She is now under heavy sedation taking some sort of paralytic drugs to keep her still as well as some pretty heavy duty pain killers. Every hand and foot has tubes and wires attached for her monitors. She looks so tiny lying in her bed with an entire room full of equipment and monitors and tubes all around her. There is one little leg that you can grab onto and hold, and you can stroke the top of her head. That's about all of the available space on her.

Yesterday was a 'good' day because there was no major crisis for the poor parents to deal with. But the news was that she probably won't have the ventilator removed for several more days, stay in the ICU for several days after that, then be moved up to the 'sick kid' floor for TWO MORE WEEKS to make sure she is healing well.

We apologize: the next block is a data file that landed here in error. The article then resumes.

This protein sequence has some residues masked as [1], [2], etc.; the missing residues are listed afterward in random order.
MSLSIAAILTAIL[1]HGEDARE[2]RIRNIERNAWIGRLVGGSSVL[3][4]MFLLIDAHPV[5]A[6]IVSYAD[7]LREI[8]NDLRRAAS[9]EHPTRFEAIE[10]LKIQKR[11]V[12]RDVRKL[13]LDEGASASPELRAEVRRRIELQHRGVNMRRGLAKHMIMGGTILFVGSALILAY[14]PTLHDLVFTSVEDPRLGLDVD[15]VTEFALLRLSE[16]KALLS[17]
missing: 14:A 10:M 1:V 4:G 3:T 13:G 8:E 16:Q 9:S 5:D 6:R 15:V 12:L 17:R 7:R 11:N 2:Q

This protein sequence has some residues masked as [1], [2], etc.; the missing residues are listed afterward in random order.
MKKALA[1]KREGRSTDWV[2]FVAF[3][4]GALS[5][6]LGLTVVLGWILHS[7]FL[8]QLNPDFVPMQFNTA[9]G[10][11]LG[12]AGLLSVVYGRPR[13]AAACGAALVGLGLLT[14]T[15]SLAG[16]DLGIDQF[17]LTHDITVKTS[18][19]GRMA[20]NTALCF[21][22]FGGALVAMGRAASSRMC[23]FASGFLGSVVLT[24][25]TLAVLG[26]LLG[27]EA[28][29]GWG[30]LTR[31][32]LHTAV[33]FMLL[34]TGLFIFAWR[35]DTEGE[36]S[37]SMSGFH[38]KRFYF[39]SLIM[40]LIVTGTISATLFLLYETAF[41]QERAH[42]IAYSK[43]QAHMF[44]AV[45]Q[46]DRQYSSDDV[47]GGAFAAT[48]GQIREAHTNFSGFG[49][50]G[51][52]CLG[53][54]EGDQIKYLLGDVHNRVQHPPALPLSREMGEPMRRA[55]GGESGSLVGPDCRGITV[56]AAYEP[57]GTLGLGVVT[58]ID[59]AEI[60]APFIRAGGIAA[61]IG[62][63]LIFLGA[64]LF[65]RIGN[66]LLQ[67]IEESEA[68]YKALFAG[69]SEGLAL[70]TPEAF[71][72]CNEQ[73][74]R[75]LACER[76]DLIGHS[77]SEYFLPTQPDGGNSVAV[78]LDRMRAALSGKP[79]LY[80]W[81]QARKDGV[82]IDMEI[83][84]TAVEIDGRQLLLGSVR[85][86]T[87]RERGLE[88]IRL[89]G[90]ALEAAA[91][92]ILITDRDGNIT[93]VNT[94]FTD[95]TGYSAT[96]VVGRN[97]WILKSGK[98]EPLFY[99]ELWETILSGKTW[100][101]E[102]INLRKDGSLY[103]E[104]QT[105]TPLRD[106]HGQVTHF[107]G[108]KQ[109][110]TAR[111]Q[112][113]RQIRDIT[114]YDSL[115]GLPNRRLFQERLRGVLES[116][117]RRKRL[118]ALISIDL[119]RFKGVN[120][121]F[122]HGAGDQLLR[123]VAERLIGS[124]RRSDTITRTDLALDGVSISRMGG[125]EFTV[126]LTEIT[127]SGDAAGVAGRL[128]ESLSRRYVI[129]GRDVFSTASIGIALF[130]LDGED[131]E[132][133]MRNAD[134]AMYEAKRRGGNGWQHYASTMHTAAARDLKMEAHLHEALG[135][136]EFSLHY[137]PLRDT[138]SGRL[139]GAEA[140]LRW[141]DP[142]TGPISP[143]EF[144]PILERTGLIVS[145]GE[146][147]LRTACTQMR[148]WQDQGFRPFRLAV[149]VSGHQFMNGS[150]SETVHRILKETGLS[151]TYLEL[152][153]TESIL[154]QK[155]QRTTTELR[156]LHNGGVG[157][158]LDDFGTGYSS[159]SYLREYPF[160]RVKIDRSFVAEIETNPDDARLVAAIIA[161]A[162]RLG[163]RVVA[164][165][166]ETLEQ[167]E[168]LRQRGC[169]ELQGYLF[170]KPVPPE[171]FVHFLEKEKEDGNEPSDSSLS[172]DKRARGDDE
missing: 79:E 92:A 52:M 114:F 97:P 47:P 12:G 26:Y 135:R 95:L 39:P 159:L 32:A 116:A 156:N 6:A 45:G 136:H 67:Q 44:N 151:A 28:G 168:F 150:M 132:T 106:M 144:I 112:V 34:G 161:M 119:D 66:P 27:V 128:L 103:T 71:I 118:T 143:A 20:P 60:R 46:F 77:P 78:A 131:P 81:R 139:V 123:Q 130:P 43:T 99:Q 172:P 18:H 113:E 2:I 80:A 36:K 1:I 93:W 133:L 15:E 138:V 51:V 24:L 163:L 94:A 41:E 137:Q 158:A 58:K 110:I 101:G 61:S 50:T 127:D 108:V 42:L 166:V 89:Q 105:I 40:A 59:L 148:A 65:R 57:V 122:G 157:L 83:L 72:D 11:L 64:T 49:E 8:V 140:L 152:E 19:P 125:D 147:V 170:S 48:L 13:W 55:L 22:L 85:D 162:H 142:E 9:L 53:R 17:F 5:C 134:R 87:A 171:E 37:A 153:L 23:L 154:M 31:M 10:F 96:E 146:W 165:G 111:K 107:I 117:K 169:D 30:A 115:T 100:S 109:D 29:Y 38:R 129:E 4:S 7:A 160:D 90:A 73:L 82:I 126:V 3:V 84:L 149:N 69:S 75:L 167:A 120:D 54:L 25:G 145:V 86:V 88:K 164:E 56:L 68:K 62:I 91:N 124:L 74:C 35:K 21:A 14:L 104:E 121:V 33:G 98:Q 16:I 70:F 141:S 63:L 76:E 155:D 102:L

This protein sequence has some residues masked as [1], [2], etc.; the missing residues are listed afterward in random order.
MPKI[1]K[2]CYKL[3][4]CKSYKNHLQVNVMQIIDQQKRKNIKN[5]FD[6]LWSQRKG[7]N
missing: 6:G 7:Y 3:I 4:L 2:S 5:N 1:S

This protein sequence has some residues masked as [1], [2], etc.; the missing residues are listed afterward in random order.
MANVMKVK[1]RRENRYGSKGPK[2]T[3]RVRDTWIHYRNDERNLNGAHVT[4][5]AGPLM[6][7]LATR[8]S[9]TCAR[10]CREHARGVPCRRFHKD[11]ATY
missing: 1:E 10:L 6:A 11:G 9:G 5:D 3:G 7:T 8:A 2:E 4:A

One of the comments from my original post about this suggested that perhaps the answer was not with regulating the batteries or adding warnings to the packages or limiting their use in kid's toys and those damn talking cards- it was suggested that maybe more careful child care was the answer. (I didn't publish the comment because it wasn't helpful under the situation, sorry)  Of course this is always important but I can assure him or her that this child is never left alone, never out of sight, never unattended. This was entirely out of the expectations of what was safe and what wasn't. They attended all the parenting classes, plugged up all the outlets, have never bought a plastic toy or a painted wood toy from China. They were warned about buttons and coins and stuffed toys with google eyes. No one ever mentioned these small batteries. These are, if anything, overprotective parents who do extensive research on which bottles are safest to use, which diapers are green. So, in this case, making unfounded judgment on how this happened is not helpful. It was an accident followed by the oversight of the hospital failing to get an diagnostic x-ray and you can leave it at that. May your own children grow up in a plastic bubble with no dangers. And that's the end of that.